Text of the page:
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NJ Boaters call on NJ State and Ocean County Reps to create laws on speed and leaving the scene of an accident on the water

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At the recent homicide trial related to the boating accident death of Robert Post, the Defendant was in a high performance speed boat and estimated to have been travelling almost 70 mph in low visibility, at night on the Metedeconk River, a narrow body of water that is part of Barnegat Bay. That evening he struck head-on and ran over another smaller boat, killing one and seriously injuring two. And then, he left the scene.  And the sound of him restarting his engines and departing even appears on the 911 call. If the injured parties had not had a cell phone on board, they would have drifted until morning and two others would have surely died from shock, exposure and blood loss.

At trial, a significant part of the Defense was that there are no speed limits on the water and that performance, racing-type boats with attainable speeds of 90 mph can go any speed desired at both day and night. This is wrong in the extreme.  Certain parts of our inland waters such as the Metedeconk River and Toms River in Barnegat Bay and the Shrewsbury River are very busy with high usage by a broad range of craft and boat operators, especially during summer. All roadways have speed limits and many lakes have speed limits of 50 mph during the day and 30 mph at night. Why would New Jersey inland waters be any different?  These speeds are very reasonable and would not restrict the enjoyment of the significant majority of recreational boaters while increasing the safety for all. We call on legislators to institute laws governing speed in certain enclosed areas such as the Metedeconk River in Barnegat Bay.  Lack of any such speed restriction is a significant safety issue for all boaters.

Earlier that evening prior to the accident, Defendant was at a bar, but by leaving the scene and turning himself in late, use of alcohol could not be proven.  His actions that evening led directly to the death of one and the near death of two others. His penalty for leaving the scene? It was a $25 summons. 

On the roadways, leaving the scene of an accident involving a death is a second degree felony that is handled in the Superior Court of New Jersey with a potential State prison sentence of five to ten years with less leeway given for first time offenders.  An accident involving serious bodily injury is a third degree felony with a potential State prison sentence of three to five years. And unlike being in a car where ambulances are much more immediately available, a stranded boat with injured occupants will drift and the rescue time is significantly longer.  In addition, boating accidents carry the real risk a damaged boat may sink leading to drowning.  Boaters need to rely on each other much more than automobile drivers and leaving the scene becomes more of a critical issue, not less.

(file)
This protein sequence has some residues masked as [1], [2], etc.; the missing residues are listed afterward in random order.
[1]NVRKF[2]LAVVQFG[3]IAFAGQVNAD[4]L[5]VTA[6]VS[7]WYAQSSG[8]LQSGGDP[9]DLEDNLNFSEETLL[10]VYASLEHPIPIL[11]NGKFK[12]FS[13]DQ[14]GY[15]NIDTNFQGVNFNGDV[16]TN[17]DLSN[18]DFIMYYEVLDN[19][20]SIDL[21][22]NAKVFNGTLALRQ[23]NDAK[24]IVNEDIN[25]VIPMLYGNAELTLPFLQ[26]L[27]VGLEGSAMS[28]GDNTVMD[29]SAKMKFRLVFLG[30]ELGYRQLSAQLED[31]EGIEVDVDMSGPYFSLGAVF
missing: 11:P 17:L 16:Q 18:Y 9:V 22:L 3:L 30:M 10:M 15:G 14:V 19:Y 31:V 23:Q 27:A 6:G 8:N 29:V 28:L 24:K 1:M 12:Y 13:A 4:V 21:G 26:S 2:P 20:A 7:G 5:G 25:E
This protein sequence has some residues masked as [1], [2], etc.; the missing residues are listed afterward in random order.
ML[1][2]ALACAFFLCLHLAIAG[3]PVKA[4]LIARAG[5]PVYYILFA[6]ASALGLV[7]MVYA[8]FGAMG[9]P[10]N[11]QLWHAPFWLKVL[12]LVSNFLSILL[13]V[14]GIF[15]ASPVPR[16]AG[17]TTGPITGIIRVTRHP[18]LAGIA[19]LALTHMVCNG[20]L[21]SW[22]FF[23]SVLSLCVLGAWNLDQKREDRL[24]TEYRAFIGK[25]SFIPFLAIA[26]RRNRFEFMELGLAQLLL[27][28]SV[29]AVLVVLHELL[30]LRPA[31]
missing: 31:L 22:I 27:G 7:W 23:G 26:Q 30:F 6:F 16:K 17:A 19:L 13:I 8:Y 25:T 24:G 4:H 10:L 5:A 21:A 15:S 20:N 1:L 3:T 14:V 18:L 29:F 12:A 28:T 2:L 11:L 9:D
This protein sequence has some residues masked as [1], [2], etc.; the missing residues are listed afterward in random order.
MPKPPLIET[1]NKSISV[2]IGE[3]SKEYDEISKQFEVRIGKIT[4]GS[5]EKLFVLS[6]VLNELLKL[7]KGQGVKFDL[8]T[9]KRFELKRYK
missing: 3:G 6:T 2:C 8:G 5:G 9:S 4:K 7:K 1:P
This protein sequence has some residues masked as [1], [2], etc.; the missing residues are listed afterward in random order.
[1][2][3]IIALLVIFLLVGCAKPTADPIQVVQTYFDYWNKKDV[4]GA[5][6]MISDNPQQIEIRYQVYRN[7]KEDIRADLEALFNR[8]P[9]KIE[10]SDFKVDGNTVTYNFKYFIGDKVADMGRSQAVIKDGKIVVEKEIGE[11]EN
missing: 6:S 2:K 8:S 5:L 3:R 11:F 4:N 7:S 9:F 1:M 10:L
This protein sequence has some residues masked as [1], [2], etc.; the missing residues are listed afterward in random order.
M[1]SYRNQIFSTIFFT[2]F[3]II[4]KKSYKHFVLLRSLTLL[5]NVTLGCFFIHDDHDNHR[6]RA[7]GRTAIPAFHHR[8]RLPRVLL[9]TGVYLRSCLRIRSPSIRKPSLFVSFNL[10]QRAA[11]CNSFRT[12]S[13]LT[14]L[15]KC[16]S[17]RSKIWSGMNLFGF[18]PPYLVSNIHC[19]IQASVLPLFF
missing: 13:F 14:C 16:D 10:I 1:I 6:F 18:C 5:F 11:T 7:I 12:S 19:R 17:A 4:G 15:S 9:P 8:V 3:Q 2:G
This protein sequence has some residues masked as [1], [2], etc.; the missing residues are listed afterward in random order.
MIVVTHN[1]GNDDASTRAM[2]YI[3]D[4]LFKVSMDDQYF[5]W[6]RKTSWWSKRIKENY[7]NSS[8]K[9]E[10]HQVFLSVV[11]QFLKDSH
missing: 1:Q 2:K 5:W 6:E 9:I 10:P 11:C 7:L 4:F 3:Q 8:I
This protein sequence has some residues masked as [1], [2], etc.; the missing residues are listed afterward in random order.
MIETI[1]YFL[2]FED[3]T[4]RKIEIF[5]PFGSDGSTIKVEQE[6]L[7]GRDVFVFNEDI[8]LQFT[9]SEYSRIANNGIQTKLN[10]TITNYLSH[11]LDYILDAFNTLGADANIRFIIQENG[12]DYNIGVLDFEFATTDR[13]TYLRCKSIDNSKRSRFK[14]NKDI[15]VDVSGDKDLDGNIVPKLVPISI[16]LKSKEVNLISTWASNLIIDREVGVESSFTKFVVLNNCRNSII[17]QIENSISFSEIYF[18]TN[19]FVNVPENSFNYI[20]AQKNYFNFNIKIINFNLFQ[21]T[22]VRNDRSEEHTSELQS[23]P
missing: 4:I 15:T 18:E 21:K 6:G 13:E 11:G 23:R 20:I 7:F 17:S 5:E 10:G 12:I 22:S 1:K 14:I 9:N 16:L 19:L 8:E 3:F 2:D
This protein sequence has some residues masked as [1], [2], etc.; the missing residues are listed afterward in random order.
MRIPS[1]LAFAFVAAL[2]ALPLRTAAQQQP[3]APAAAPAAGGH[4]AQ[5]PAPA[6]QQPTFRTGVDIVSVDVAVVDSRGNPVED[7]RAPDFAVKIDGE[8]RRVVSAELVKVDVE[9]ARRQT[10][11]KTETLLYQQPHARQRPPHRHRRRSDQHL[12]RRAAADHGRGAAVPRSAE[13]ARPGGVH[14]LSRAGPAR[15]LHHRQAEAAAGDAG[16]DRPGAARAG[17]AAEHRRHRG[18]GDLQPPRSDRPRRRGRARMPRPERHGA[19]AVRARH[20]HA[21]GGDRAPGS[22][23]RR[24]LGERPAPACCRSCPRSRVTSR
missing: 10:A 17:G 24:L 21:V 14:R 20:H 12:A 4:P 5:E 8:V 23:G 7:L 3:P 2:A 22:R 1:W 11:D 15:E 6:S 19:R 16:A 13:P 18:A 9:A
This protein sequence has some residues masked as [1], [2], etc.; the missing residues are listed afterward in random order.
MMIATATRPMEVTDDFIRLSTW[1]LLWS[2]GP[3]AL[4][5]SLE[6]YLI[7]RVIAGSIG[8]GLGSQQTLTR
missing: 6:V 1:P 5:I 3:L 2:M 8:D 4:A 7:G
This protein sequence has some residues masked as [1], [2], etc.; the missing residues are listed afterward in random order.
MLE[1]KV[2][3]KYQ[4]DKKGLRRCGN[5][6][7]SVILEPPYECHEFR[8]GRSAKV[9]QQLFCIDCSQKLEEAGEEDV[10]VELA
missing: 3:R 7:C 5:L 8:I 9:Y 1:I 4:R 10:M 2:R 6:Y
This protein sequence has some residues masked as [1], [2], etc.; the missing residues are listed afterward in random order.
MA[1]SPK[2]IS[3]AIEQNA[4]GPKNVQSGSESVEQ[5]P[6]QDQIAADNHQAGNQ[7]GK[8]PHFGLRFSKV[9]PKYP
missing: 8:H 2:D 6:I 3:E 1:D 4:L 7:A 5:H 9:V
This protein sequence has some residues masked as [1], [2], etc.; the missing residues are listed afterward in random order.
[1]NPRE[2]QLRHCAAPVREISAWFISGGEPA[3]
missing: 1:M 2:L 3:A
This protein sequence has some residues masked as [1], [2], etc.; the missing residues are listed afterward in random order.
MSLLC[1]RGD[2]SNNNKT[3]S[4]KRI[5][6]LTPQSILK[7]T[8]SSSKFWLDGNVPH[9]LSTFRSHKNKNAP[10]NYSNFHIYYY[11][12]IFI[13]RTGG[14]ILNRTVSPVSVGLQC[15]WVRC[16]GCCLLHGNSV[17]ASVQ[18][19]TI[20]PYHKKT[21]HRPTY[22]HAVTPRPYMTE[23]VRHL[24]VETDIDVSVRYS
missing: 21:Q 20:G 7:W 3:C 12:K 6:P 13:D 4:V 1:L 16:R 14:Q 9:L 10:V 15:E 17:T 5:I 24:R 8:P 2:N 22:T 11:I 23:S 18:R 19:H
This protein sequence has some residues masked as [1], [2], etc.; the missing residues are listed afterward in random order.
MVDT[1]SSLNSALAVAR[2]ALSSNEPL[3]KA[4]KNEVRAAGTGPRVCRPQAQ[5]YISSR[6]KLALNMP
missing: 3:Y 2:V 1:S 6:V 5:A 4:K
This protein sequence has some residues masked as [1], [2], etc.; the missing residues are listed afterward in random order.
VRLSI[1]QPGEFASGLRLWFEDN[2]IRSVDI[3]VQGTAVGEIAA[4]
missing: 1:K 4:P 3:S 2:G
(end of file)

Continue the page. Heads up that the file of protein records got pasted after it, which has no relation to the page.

In addition to a law against leaving the scene, we would like all power boats over 20’ in length to be required to carry a spotlight at night, and following a collision, be required to investigate what they hit to assess damage and injuries to others. Laws related to leaving the scene of a boating accident exist in other states and should exist in New Jersey, especially given that our waterways are such high usage. We call on legislators to institute laws preventing a boater from leaving the scene of an accident, similar to those that exist on all roadways and on the water in other states. 

Both these measures are essential to ensure the safety of the broad range of recreational boaters that currently enjoy the resources of our State. Right now boaters are fearful, knowing that the current laws allow cigarette-type racing boats to run in congested waters with no speed restriction and to leave the scene of an accident they may cause with little penalty.

BOLTS (Boaters Outraged at Leaving The Scene) is a group of people including residents and boaters in New Jersey that have watched this trial carefully and been tremendously saddened and angered by the verdict. We are all strongly committed to changing the laws in New Jersey to prevent this type of accident from happening again and to promote the safe enjoyment of our State’s waters.

And if you need any further convincing, listen to the 911 call and watch the testimony of one of the boat victims via the following link. The 911 call is important because it demonstrates the horror of the high speed accident, you can hear the Defendant restarting his engines and leaving the scene, and it illustrates the tremendous difficulty locating a damaged boat at night on the water as well as the risk of sinking.

Prosecution and widow comments following the verdict concerning leaving the scene:

Please support BOLTS by signing this petition and forwarding it to other concerned citizens. Thank you. 

We also have a Facebook page where we will provide updates. You do not need to be a Facebook member to see it, but if you are on Facebook, you can “like” this page and updates will be sent to you automatically.  The address is:

BOLTS in the news:

Brick Patch 5/1/13:

Ocean Star 5/2/13:*


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